Vikings began raiding northern Europe at the beginning of the 8th century and over the subsequent centuries, set a permanent mark on the socio-political dynamics of the region.
One of the most notable distinctions between Vikings and Europe at the time was that while most of the Europe had been Christianised by the time, Vikings were fierce pagan warriors. It was their pagan religion which greatly influenced the outlook of their culture and civilisation.
Vikings adhered to the pagan Norse religion which had a large number of gods. The Viking mythology held that the world was a tree called Yggdrasil which was occupied by gods, giants, humans as well as other creatures.
Notable Viking gods include Odin who was the god of war and death, Thor was the god of lightning and thunder, and Balder who was the god of peace and an embodiment of virtue.
Vikings believed that the gods and their foes would be pitted against each other on the fateful day of Ragnorak.
As part of their religious beliefs, Vikings offered up human and animal sacrifices to their gods.
The Norse religion also affected customs and rituals related to birth, marriage, death, warfare as well as other aspects of social life.
Viking society was primarily a warrior society which was organised along a strict hierarchy. At the top of the society was the Viking nobility which comprised of warriors and rulers.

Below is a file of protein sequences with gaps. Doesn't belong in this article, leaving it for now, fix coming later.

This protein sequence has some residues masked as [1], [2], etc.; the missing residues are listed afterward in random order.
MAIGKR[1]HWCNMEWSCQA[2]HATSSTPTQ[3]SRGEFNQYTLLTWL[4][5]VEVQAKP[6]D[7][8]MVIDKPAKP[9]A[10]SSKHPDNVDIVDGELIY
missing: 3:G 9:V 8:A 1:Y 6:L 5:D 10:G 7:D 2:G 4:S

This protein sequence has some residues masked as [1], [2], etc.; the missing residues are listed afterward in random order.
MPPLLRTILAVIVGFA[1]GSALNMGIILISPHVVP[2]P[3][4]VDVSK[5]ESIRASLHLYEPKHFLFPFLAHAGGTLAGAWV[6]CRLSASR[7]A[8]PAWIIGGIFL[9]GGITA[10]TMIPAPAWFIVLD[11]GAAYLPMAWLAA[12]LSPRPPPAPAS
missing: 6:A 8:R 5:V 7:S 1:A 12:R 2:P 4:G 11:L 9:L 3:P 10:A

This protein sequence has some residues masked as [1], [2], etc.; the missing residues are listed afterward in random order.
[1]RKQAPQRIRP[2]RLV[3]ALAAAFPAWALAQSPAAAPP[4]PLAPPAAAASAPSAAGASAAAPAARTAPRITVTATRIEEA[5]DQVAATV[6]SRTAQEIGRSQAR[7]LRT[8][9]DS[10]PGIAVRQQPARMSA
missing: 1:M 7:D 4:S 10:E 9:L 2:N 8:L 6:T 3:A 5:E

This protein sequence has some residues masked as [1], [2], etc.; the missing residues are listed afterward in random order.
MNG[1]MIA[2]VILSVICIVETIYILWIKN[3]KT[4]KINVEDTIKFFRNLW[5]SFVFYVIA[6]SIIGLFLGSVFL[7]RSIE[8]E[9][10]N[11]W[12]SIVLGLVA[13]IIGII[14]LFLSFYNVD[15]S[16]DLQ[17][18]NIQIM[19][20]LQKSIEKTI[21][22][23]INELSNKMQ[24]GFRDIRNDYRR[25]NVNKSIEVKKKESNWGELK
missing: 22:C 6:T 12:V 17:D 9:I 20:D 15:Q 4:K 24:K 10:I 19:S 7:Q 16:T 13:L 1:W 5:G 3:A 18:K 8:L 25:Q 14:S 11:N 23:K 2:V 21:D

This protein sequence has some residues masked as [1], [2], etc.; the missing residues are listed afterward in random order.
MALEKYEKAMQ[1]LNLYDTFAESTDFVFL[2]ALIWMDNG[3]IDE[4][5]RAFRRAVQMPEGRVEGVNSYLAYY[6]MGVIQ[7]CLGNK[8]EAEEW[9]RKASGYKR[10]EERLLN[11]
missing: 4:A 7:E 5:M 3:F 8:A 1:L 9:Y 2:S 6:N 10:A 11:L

Viking nobility enjoyed abundant wealth and led lavish lives. Under the nobility, the Viking freemen stood on the social ladder. Viking freeman owned lands, farms and houses.
They would offer their services to the noblemen in return for a payment and engaged in occupations such as trading, farming and smithing.
Finally, the lowest social class in the Viking society was that of thralls who were slaves owned by the noblemen and freemen. Slaves enjoyed few rights in the Viking society and were usually required to work on labour-intensive tasks for their owners.
Vikings were seafarers, raiders and accomplished traders. This enabled them to travel far and bring to their homeland clothes and other items from other lands.
Wealthier Vikings dressed in expensive clothes such as silk and used elaborate pieces of jewelry included highly intricate brooches, belts and necklaces. Coloured-glass beads and amulets were commonly wore by women hailing from the wealthier social classes in the Viking society.
Women in the Viking society enjoyed significant rights. The age of majority for Viking women was 20. Upon reaching this age, women had the right to decide where to live and enjoyed legal privileges as an individual.
A woman could also inherit property and in the case of no male relatives, even the title of the head of the family which bestowed significant powers upon her.
Although a woman had to submit to the clan’s choice regarding her marriage, she could divorce her husband and take another man as husband. Women also participated and overlooked religious rituals priestesses in the Viking society.